Painting of neon whale with man in rowboat

Two Poems by Leah Falk

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In Plague Season I Think of Jonah

If I ever get out of this whale, I’ll plant a sapling
in a square of tender earth. My love and I

will wake and sleep on the same
solid ground. The only waves will be

of our own making, our own salt.
I’ll wake to watch gradations of the atmosphere

that thin like a singer’s scale until
they break into mystery.

Beneath me, straightening my spine,
only the cold certainty

of a ground that loves me back,
that like a mother’s milk invents

medicine for the long shriek
coursing through my body.

That by its gravity chases out
the coward taking refuge there.

Jonah who I’ve swallowed every season:
you satisfy no hunger,

you are never really born.
Stay with me, you’ll see: in an empty lot

set for a sheriff’s sale, I’ll cradle
the young root ball, grip the still-

brittle trunk, watch the leaves
blush neon in a reluctant spring.

I’ll hold you there, tight to this slim
chance, while the climate blusters,

while around our voyage garbage undulates
like a flock of starlings, threatening the dusk.




Reviews describe the food of the only 

Japanese-American woman making kaiseki

as ego-less, as though nobody slit 

the tuna’s belly, toasted kombu over fire, 

boiled spaghetti until it surrendered 

its bite. Yes, of course, she told the reporter, 

she bent to the old form’s creases, 

heard history and myth crowd her kitchen 

with instruction. Like the flourishes God 

demanded for a portable sanctuary 

as the Israelites wandered the desert, having fled 

someone else’s ideal shape: build it  

of acacia and gold. Bring ram and dolphin skin.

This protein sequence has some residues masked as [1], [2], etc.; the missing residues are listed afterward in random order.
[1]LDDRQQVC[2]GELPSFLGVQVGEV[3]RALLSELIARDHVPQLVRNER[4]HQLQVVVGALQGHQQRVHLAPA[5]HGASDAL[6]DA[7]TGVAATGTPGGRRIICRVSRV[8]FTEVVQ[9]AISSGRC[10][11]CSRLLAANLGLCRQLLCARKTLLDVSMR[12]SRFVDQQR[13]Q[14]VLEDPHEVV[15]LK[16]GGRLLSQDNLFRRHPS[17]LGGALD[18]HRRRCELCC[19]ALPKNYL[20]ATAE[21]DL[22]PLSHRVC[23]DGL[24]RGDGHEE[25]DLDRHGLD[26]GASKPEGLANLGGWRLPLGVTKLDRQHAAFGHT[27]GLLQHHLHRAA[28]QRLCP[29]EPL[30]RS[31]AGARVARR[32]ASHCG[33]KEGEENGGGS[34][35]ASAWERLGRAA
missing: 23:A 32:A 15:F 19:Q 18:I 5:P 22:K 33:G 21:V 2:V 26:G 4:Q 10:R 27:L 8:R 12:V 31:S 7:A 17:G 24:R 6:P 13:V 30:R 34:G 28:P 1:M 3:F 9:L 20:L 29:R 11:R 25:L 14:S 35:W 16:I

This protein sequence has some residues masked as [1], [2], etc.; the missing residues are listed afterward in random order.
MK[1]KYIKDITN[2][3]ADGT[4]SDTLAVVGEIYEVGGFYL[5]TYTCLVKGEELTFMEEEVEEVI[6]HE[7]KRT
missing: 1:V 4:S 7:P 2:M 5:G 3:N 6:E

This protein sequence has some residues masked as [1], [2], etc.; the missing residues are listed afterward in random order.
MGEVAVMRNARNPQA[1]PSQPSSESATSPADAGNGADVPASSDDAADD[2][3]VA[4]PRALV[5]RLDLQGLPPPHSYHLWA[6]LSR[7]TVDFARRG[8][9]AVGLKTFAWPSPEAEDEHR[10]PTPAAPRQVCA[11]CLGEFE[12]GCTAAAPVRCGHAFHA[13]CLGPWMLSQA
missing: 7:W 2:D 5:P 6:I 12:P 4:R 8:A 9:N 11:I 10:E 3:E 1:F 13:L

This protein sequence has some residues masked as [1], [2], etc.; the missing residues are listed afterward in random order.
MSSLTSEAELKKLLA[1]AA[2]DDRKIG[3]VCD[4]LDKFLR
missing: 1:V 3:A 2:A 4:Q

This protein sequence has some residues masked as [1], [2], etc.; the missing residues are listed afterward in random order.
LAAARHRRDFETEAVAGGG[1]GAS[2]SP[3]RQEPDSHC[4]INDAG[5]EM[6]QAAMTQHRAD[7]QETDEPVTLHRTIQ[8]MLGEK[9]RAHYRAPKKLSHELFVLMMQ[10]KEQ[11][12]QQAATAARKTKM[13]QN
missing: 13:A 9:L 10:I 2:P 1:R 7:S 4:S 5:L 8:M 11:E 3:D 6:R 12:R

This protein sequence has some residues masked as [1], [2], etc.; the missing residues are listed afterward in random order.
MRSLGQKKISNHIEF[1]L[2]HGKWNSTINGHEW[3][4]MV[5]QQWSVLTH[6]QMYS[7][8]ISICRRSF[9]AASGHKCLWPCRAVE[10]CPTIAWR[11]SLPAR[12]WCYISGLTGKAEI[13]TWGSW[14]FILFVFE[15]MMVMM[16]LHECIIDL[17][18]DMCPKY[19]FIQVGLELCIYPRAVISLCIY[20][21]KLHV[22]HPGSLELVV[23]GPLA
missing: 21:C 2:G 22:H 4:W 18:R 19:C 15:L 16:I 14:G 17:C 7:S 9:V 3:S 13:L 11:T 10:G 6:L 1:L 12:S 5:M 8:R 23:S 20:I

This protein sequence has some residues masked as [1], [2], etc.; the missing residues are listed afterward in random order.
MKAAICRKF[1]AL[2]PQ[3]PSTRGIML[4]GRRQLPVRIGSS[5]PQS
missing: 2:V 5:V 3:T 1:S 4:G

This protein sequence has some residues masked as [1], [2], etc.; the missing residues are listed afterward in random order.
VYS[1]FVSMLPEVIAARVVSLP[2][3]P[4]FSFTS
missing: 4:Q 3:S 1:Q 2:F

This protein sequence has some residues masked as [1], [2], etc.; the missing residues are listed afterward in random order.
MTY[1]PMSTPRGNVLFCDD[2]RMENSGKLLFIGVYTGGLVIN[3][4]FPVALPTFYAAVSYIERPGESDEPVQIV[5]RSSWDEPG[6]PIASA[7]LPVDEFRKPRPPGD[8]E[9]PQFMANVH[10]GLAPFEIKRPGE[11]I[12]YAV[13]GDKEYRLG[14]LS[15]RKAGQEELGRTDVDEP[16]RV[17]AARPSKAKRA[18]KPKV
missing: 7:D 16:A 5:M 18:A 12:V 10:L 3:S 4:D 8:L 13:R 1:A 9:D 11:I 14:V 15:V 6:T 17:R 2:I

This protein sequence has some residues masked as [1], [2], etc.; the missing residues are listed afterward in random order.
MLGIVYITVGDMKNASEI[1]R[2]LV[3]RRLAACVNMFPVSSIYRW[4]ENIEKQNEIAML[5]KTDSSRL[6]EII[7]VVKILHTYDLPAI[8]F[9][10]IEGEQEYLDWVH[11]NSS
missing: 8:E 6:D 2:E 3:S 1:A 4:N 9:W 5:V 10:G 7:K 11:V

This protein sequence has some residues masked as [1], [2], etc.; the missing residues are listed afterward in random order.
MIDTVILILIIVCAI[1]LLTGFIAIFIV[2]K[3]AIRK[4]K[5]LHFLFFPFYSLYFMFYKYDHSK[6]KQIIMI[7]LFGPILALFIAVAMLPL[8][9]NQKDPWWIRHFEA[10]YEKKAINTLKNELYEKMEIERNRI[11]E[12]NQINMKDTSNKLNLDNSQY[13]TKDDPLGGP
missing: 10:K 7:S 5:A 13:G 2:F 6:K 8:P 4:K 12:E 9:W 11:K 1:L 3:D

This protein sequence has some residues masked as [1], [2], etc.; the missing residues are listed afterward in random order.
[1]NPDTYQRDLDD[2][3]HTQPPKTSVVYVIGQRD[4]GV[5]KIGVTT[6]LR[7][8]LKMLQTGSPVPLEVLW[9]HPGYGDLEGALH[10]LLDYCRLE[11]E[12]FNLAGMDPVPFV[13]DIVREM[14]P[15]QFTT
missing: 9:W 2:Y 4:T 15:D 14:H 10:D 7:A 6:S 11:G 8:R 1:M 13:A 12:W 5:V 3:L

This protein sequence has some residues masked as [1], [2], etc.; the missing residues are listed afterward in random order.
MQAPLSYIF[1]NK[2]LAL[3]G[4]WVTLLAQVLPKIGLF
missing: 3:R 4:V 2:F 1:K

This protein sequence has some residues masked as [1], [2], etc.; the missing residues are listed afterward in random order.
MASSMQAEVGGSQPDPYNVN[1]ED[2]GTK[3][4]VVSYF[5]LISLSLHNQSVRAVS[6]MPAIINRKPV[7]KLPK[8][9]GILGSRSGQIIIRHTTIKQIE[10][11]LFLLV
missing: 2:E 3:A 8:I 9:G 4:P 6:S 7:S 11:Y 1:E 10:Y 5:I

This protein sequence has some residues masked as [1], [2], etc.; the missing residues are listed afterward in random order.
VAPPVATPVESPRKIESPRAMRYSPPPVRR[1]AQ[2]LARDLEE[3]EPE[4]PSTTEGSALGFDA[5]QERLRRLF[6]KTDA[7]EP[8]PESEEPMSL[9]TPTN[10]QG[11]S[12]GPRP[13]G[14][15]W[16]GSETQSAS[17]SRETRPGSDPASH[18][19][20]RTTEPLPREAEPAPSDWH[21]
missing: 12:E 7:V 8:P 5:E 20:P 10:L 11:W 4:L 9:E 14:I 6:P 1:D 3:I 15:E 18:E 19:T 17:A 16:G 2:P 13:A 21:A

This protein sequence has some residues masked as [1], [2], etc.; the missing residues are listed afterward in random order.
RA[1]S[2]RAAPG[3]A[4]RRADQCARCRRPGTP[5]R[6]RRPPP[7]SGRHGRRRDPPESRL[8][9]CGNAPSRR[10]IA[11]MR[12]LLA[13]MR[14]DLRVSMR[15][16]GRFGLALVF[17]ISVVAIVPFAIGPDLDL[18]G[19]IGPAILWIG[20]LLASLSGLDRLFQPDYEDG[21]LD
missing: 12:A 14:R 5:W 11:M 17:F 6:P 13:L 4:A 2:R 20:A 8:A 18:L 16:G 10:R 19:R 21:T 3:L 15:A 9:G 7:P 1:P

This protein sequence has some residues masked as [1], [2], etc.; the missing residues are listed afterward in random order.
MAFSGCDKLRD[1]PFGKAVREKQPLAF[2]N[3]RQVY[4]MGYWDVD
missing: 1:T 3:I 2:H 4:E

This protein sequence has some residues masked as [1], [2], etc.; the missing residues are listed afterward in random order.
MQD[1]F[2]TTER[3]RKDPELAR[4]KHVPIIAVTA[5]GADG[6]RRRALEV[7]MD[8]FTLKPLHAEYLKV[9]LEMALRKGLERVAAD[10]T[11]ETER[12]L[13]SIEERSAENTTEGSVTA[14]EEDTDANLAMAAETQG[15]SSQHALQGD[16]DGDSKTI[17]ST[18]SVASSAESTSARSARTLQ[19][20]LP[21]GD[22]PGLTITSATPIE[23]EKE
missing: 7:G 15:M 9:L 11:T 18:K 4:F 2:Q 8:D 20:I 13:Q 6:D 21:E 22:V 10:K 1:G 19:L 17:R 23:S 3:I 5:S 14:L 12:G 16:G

Isn’t it always hovering like a cloud 

about to break: the one impossible 

way to build a holy thing.  

In a Philadelphia rowhome, 

progressive rabbinical students argue 

impossible must be relative. We 

are a diaspora people: who among us 

has seen ram-skin? who would know acacia? 

The floors we stand on recently refinished 

in pale oak, the copper fixtures new. 

Whoever rattled in these rooms before—

dragged a cloth along baseboards, put weight 

on a groaning stair—the house has shed 

like chitin as the El trembled past. Mornings 

in the city’s tunnels, I pass the remains 

of tabernacles: crumpled bedsheets, 

cardboard, single shoes. Overlay it

with pure gold. This, too, I tell my students, 

has a form: Twitter rant, flood beyond 

the levee, thread spiraling blindly

from its spool, these unrhymed

raining days. This too: years

of wandering, waiting for heaven 

to fall to earth. Even if to build it,

you must bend in the wind

of your own loneliness, as even 

the last train to New Jersey leaves you. 

In the commentaries’ margins, rabbis sketched 

the mishkan’s heavenly design,

desperate to imagine

the shape of their fathers’ survival. 

So that in the mouth of nothing, 

when the body was an empty 

bolt of cloth, they still could finger 

the skin of holiness, let silk lisp along

the tongue. In her gray apron, the chef 

emerges nightly from behind

the shoji curtain, revealing her pale daub

of femaleness. Diners gape: in her hands 

and so in their mouths, even strictness 

glows radical. The unbroken line of ink 

they have swallowed starts

to quaver, dissolve. But she 

is steady: she adjusts acidity, she listens

until sea vegetables hum her the song of themselves, 

the one that goes: in the house where we argue, 

years before we learned the tradition, 

someone drifted dust-like from room

to room, settling into the one where light 

dappled the breakfast table, the one

with the chair that forgave the body.

And said to whomever 

could hear: you who have made me  

a sanctuary, I will dwell among you.  




Leah FalkLeah Falk is the author of To Look After and Use (Finishing Line Press, 2019) and Other Customs and Practices (Glass Lyre Press, 2023). Her work has appeared or is forthcoming in The Kenyon Review, FIELD, Electric Literature, Gulf Coast, and elsewhere. She lives in Philadelphia with her family.

Header image by Tithi Luadthong, courtesy Shutterstock. Photo of Leah Falk by Sam Reed. is the first online literary journal of place, publishing award-winning literature, art, editorials, and community case studies since 1998.